There are so many different types of grasses you can seed and plant all over your lawn. Some lawn owners tend to combine two or more grass varieties as a way to achieve a lusher, greener garden. Two common grass types are Bermuda and Centipede grass, which are warm-weather grasses.
You may be questioning, ‘can I mix Bermuda and Centipede grass?’ This article will talk about these two kinds of grasses and what happens when you combine them.
About Bermuda Grass
Bermuda grass is one of the popular and common grass types on lawns, valued because of its heat and drought tolerance. Plus, it has the capacity to withstand very heavy foot traffic while recuperating fast. Expect it to grow fast, as it’s known to have the quickest growth rate compared to all the other warm-season grasses.
This grass variety will need a lot of drainage and full sun exposure, along with certain nutrient requirements.
About Centipede Grass
Centipede grass is slower-growing and grows to be apple green in color with coarse-leaved turfgrass. This is best for those who want a low maintenance and general purpose lawn, as it doesn’t need a lot of fertilizer or mowing.
It can tolerate moderate shade but required at least 6 hours of full sun exposure. That said, it can’t tolerate heavy traffic, and like Bermuda grass, it doesn’t tolerate heavy shade.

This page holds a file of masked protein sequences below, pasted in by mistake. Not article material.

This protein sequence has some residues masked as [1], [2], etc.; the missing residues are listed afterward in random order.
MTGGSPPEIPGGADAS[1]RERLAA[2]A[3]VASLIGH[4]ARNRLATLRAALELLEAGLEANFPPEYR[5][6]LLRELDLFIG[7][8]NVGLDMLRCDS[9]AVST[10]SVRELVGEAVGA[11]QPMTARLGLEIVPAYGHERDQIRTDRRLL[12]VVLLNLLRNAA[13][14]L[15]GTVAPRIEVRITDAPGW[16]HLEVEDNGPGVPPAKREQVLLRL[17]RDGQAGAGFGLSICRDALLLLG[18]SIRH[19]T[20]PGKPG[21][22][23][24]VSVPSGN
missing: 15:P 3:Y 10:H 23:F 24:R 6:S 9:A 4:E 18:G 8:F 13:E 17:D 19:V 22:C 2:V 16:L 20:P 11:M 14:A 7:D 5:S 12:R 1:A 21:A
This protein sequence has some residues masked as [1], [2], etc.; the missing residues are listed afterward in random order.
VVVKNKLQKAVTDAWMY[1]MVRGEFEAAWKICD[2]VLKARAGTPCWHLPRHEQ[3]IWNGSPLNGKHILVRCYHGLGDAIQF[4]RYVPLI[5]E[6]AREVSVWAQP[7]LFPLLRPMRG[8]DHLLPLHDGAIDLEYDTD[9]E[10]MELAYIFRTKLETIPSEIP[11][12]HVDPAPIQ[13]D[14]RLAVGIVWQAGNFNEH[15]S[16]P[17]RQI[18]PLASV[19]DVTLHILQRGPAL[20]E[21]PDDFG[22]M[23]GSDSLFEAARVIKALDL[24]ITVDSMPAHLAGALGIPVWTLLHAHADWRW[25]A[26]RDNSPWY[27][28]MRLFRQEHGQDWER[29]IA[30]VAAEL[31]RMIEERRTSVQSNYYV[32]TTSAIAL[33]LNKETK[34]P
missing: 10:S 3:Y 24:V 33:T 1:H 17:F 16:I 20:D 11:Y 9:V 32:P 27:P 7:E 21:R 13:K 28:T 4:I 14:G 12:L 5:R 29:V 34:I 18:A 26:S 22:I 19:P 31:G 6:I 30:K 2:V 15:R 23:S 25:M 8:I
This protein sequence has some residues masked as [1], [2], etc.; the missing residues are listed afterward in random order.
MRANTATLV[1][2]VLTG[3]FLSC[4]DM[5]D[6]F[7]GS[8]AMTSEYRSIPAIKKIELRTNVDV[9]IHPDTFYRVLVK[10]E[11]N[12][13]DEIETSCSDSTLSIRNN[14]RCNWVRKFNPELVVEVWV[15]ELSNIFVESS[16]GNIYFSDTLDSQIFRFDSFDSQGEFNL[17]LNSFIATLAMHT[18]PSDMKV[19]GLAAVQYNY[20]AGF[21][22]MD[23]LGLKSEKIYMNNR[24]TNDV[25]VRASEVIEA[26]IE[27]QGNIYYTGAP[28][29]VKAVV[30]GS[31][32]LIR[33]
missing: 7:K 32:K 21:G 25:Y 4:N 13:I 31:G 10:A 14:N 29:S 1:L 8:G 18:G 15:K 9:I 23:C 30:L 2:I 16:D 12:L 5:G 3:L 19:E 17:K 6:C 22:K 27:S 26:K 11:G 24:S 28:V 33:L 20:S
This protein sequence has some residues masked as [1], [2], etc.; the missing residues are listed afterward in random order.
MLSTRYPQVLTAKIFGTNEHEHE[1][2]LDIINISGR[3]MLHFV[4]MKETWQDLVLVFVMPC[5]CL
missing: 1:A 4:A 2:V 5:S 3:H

Can I Mix Bermuda and Centipede Grass?
Now that you know what both types of grasses are like, will you be able to combine them for optimum growth?
These two grasses have similarities that have you believe that they would work great together. However, that’s the exact opposite!
Here are reasons why these two grass varieties won’t work together:
- Bermuda grass would grow much more aggressively compared to Centipede grass, which would cause the latter to choke out the latter, especially in the sunnier areas of your lawn.
- Bermuda and Centipede grass would have different fertilizer needs, with certain fertilizers being good for one variety but not for the other (and vice versa).
- Your lawn may end up having patches, or at least a patchy appearance when you mix both of these species. You’ll end up having dark green Bermuda grass under sunny areas while Centipede grass will be yellow-green in shadier areas.
- Centipede grass can’t tolerate heavy traffic while Bermuda grass can, so heavy use may end up with the lawn looking patchy in different areas.
Of all the reasons mentioned above, the most significant reason is the different fertilizer needs. Bermuda grass is hungry for nitrogen and would struggle if it isn’t fed regularly with frequent fertilizing. As for Centipede grass, they would end up being harmed by the frequent fertilizing.
So if you end up having a mix of both varieties, fertilizing one species ends up harming the other. Or, not fertilizing the grass will end up hurting one variety. This is why you shouldn’t cultivate and seed these species together on the same lawn.
Wrapping It Up
While Bermuda and Centipede grasses have similarities, they may not grow and perform well together in the long run. Bermuda grass would be overseeded to kill Centipede grass (or vice versa). You are better off looking for other better combinations of grasses, or to seed and plant one variety instead.
I hope that you learned more about the Bermuda and Centipede grass and how they would work when grown together. Make sure that you plant these grasses properly to achieve the beautiful lawn you’ve wanted now. Good luck!